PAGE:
Without these tools, the hospitals of 1918 were little more than places to rest.
“There was no such thing as an intensive care unit, there was no ventilator, there was nothing,” said Dr. Eric Topol, director of the Scripps Research Translational Institute in San Diego.
“I mean, they basically had masks and distancing. We have so much more, and yet the mortality is roughly comparable.”New York Times: In N.Y.C.’s Spring Virus Surge, a Frightening Echo of 1918 Flu
As the research paper succinctly points out:-
One limitation of this study is that a direct comparison of the native virulence of the 1918 H1N1 influenza strain and severe acute respiratory syndrome coronavirus 2 (SARS-CoV-2) is not possible. It is unknown how many deaths due to SARS-CoV-2 infection have been prevented because of modern interventions not widely available a century ago, including standard resuscitation, supplemental oxygen, mechanical ventilation, kidney replacement therapy, and extracorporeal membrane oxygenation. If insufficiently treated, SARS-CoV-2 infection may have comparable or greater mortality than 1918 H1N1 influenza virus infection.
These findings suggest that the mortality associated with COVID-19 during the early phase of the New York City outbreak was comparable to the peak mortality observed during the 1918 H1N1 influenza pandemic.JAMA Network Open: “Comparison of Estimated Excess Deaths in New York City During the COVID-19 and 1918 Influenza Pandemics” My bold and italics.
My view is that it is quite clear that covid-19 is clearly worse than the 1918 pandemic in terms of mortality in humans. The level of lock down present in New York in the 1918 was far lower than was present in New York of 2020. These public health measures limit the spread of the disease and the rate of infection considerably.
Covid-19 has a much longer incubation period, people are infectious before they are symptomatic whereas with H1NI victims feel quite sick when they are become infectious, and it lasts a lot longer in its effects and infectiousness. Where it breaks loose into a city without adequate social distancing or control, it will overwhelm the medical system in the way that it did to New York in 2020.
As an aside, compared to the 5.5 million in New York in 1918 our 1918 response can only be described as chaotic and poorly run. I wrote about this in a previous post “On Mike the Moron and handling infectious diseases“. This was reflected in the results – it is estimated that New York had 20,000 deaths directly from influenza – about 3.6 people per thousand. NZ was a population of about 1.15 million in 1918 and had 9,000 deaths – about 7.8 people per thousand in a much lower density environment.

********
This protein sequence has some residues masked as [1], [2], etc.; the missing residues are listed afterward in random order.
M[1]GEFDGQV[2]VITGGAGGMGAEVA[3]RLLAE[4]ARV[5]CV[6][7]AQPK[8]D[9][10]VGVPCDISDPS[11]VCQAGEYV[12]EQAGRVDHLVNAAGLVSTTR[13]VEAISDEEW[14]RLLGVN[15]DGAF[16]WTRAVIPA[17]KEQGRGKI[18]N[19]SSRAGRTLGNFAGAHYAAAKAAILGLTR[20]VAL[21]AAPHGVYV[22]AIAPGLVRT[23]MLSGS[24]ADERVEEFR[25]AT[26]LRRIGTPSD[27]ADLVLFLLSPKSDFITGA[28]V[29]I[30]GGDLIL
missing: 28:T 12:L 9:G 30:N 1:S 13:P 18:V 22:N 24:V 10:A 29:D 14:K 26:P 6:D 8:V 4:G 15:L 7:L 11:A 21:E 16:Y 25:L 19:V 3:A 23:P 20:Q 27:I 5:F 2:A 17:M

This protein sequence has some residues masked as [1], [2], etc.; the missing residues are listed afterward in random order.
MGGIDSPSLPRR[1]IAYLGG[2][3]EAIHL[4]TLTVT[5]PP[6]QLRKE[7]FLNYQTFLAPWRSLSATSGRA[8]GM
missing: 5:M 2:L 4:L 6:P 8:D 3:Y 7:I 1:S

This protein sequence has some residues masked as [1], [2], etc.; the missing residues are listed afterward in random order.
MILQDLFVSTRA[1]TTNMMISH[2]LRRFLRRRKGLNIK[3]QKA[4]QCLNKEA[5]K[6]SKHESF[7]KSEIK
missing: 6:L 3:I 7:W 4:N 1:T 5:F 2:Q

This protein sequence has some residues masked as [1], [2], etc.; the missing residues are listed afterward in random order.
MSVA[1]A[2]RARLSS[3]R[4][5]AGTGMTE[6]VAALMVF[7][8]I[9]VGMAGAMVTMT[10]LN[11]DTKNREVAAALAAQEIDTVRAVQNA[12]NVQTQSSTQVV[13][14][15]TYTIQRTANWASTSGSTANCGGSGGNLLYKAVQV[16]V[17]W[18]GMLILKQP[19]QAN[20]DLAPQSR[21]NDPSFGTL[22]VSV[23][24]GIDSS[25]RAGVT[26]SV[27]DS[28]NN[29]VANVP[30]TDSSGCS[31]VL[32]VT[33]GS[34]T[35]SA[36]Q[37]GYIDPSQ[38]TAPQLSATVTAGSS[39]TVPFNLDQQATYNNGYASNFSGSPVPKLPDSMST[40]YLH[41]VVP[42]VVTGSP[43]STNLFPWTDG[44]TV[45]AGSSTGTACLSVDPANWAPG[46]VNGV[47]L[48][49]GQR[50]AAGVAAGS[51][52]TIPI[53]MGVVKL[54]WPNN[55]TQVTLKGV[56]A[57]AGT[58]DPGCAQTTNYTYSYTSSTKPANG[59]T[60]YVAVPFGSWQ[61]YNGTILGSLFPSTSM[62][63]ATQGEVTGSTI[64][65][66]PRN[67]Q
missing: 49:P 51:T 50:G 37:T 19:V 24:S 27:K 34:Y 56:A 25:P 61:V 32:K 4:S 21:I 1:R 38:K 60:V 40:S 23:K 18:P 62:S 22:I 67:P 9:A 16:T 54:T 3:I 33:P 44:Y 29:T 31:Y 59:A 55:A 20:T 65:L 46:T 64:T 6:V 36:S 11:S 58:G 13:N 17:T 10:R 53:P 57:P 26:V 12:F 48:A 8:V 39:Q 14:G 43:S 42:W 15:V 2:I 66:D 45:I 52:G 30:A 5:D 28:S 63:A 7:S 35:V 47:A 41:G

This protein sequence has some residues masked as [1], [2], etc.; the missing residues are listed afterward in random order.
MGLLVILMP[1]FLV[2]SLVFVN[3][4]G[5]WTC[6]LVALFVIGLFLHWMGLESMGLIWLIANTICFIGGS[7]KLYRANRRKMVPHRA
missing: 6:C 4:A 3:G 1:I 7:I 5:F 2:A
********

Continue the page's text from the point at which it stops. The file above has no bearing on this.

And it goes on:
But covid-19 is a far greater long term risk. This corona family of viruses isn’t like H1N1 influenza. There are no signs that it is waning over 2 months as influenza did in every area that it hit hard.
It isn’t going to disappear to be a mild recurring disease. From the available data to date, it appears to be unlikely to become something that as a population we can acquire a herd immunity to naturally. By the time that immunity is acquired by a sufficient proportion of the populations, it seems likely that the immunity levels in some of the earlier infected will have waned enough to allow the epidemics to continue.
The reported known levels of herd immunity in Stockholm are appalling low compared to what is required to limit spread. It looks to me like that level of herd immunity will merely slow the rates of infection to something that will cause waves of reinfection. Based on the data available about immunity exhaustion of patients infected with covid-19, we’re likely over time to find that having covid-19 in our communities just causes a slow progressive deterioration in overall health of communities.
Regardless strategies human societies take, over time covid-19 with limited mitigation appears likely to impose large significiant costs on our economies for decades or even hundreds of years. It is more likely to be akin to the black death in its impacts than either measles or influenza.
Unless we beat the odds and find a effective vaccine. Or society changes radically to limit its impacts.
In the meantime I’m content to be a slow follower in NZ that got lucky. The economic cost of learning how to lock the disease out by suffering the odd lock down is economically cheaper than having it become endemic when there isn’t a vaccine or effective treatment. Meanwhile we should keep watching the infected parts of the world to see what works and what does not.
But I’ll get around to writing another post about that topic.